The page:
Online Conversations Guide Strategic Planning at Kent State in First-of-its-kind Engagement ProcessPosted Jan. 28, 2013
Unique approach to shaping academic affairs engages audiences to ensure their voices are heard
Kent State University has completed a first-of-its-kind online engagement project to enable its faculty, staff and students to participate significantly in envisioning the university’s academic future.
To engage the school’s community in substantive conversations around its Academic Affairs Strategic Plan, the university hired Ohio-based tech start-up the Civic Commons. The Civic Commons is an online engagement organization that works with schools and other institutions, municipalities and businesses to orchestrate productive, interactive conversations that inform and/or determine key decisions.
For several weeks late last year, the university posed questions based on its six strategic goals, including student success, academic excellence, expanding research and creative endeavors, engaging with the world, securing finances and developing its people.
Kent State faculty, staff, students and advisory boards were encouraged to participate in ongoing dialogues over the course of two weeks to generate ideas to directly shape the strategic plan for Division of Academic Affairs for the next three to five years.
“Our hope that the Civic Commons would increase input into our strategic planning process has been realized,” says Todd Diacon, Kent State’s senior vice president for academic affairs and provost. “Hundreds of people added their voice via the Commons, and I appreciate the willingness of our faculty, staff and students to voice their opinions, and the ability of the Civic Commons to facilitate the process.”
The discussions, moderated by members of the Strategic Planning Committee and the Civic Commons, sought input from every corner of the university community — undergraduate and graduate students, adjunct and full-time faculty, staff, administrators and more — calling for open, dynamic, transparent dialogue. Provisions also were made for reluctant participants to write in anonymously if they preferred. In-person round-table sessions also were held across Kent State University campuses to allow for participants to give face-to-face feedback to committee members or to input data into the Civic Commons site at public computer stations.
“Now that we have the results from our data collection process, the Academic Affairs Strategic Planning Committee is working very hard to translate this information into actionable strategies to make Kent State a stronger institution,” says Carey McDougall, an associate professor of art at Kent State University at Stark and co-chair of the Academic Affairs Strategic Planning Committee.
The engagement resulted in a frank discussion of the school’s future and a range of suggestions, with more than 2,000 Kent State community members reading or participating in the dialogue. To date, 2,570 suggestions or concerns were recorded and will be incorporated into the committee’s final recommendations.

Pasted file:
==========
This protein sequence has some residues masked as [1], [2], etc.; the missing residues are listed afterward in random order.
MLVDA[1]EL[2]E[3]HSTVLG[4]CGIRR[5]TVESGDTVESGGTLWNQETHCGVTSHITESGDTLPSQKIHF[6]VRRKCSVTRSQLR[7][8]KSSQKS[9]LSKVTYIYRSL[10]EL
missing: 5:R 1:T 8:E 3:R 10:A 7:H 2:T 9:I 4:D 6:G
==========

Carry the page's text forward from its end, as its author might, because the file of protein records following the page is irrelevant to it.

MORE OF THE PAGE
“Once a final draft of the plan is developed, we will be sharing this draft with the university community through the Civic Commons, as well as other channels,” says Stan Wearden, dean of the College of Communication and Information at Kent State and co-chair of the Academic Affairs Strategic Planning Committee. “Everyone will have an opportunity to provide feedback before it is submitted to the provost.”
Some notable points of consensus were the need for greater student support services, including financial aid and for greater promotion or recognition of faculty and research work. The university also garnered ideas for new ways to engage with academic communities abroad and to provide services for its immediate community.
“Working with Kent State University to engage its students, faculty and staff online as part of its Academic Affairs Strategic Planning process has been terrific,” says Mike Shafarenko, president of the Civic Commons. “Its leaders need to be commended for applying an innovative engagement process to an otherwise common institutional practice and, as a result, being the first nationally among its university peers to do so.”
“We’ve found that a time-limited, moderated online conversation in a civil and transparent environment yields posts and interactions that are articulate, rich with detail and often build on ideas contributed by others,” says Dan Moulthrop, curator of conversation at the Civic Commons. “In the six weeks on the Commons, the Kent State community has generated a body of candid observations and ideas that might have taken years to develop, and its Strategic Plan will benefit greatly from all that insight.”
Kent State’s eight-campus system, among the largest regional systems in the country, serves both the development of a true living/learning approach at the Kent Campus and the regional needs on seven other campuses throughout Northeast Ohio. Kent State is ranked among the nation's 77 public research universities demonstrating high-research activity by the Carnegie Foundation for the Advancement of Teaching. In 2010, Kent State celebrated 100 years of guiding students, providing vital resources to Ohio and producing graduates and research that have the power to change communities.
The Civic Commons, a social media site dedicated to civic good, was founded in 2010 with support from the John S. and James L. Knight Foundation and the Fund for Our Economic Future. In addition to its tools for citizens, the Civic Commons provides subscription-based engagement services for organizations and businesses on a national basis. The services are dedicated to building two-way conversations that inform and/or determine key decisions to expand and deepen the relationship between organizations and the communities they serve.
For more information about the Civic Commons, visit http://theciviccommons.com.